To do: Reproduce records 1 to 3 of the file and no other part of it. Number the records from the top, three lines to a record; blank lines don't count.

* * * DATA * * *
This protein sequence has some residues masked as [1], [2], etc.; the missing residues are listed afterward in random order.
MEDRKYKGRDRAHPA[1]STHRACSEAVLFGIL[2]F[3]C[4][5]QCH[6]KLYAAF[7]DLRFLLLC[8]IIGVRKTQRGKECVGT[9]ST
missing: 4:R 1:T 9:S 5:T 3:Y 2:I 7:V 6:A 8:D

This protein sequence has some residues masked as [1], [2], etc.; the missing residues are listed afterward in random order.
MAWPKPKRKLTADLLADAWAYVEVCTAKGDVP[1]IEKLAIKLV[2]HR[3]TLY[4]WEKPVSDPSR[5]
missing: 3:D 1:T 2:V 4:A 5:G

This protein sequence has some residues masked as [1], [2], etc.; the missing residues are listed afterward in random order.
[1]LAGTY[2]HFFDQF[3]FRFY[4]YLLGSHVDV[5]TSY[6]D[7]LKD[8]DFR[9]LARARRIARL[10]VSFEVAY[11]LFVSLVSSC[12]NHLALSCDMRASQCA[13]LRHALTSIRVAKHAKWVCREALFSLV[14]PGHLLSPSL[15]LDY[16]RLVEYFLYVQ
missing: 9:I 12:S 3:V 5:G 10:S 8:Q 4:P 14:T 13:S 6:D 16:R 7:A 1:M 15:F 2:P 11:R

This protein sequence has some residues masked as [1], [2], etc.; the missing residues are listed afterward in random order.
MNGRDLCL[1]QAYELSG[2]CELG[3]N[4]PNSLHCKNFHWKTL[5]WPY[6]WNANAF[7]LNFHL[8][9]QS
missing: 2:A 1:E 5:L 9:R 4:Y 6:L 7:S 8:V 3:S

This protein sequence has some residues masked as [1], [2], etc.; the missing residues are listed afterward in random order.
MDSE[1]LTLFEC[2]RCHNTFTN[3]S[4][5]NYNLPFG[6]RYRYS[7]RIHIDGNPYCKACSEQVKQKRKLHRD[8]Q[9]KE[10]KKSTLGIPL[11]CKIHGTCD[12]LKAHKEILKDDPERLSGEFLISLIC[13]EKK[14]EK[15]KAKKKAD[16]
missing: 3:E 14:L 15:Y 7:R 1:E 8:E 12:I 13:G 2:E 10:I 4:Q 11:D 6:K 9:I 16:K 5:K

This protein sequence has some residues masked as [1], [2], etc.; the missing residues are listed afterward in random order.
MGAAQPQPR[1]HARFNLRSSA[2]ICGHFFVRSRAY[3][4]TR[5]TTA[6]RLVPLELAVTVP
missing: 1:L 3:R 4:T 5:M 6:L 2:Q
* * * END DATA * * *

This protein sequence has some residues masked as [1], [2], etc.; the missing residues are listed afterward in random order.
MEDRKYKGRDRAHPA[1]STHRACSEAVLFGIL[2]F[3]C[4][5]QCH[6]KLYAAF[7]DLRFLLLC[8]IIGVRKTQRGKECVGT[9]ST
missing: 4:R 1:T 9:S 5:T 3:Y 2:I 7:V 6:A 8:D

This protein sequence has some residues masked as [1], [2], etc.; the missing residues are listed afterward in random order.
MAWPKPKRKLTADLLADAWAYVEVCTAKGDVP[1]IEKLAIKLV[2]HR[3]TLY[4]WEKPVSDPSR[5]
missing: 3:D 1:T 2:V 4:A 5:G

This protein sequence has some residues masked as [1], [2], etc.; the missing residues are listed afterward in random order.
[1]LAGTY[2]HFFDQF[3]FRFY[4]YLLGSHVDV[5]TSY[6]D[7]LKD[8]DFR[9]LARARRIARL[10]VSFEVAY[11]LFVSLVSSC[12]NHLALSCDMRASQCA[13]LRHALTSIRVAKHAKWVCREALFSLV[14]PGHLLSPSL[15]LDY[16]RLVEYFLYVQ
missing: 9:I 12:S 3:V 5:G 10:S 8:Q 4:P 14:T 13:S 6:D 16:R 7:A 1:M 15:F 2:P 11:R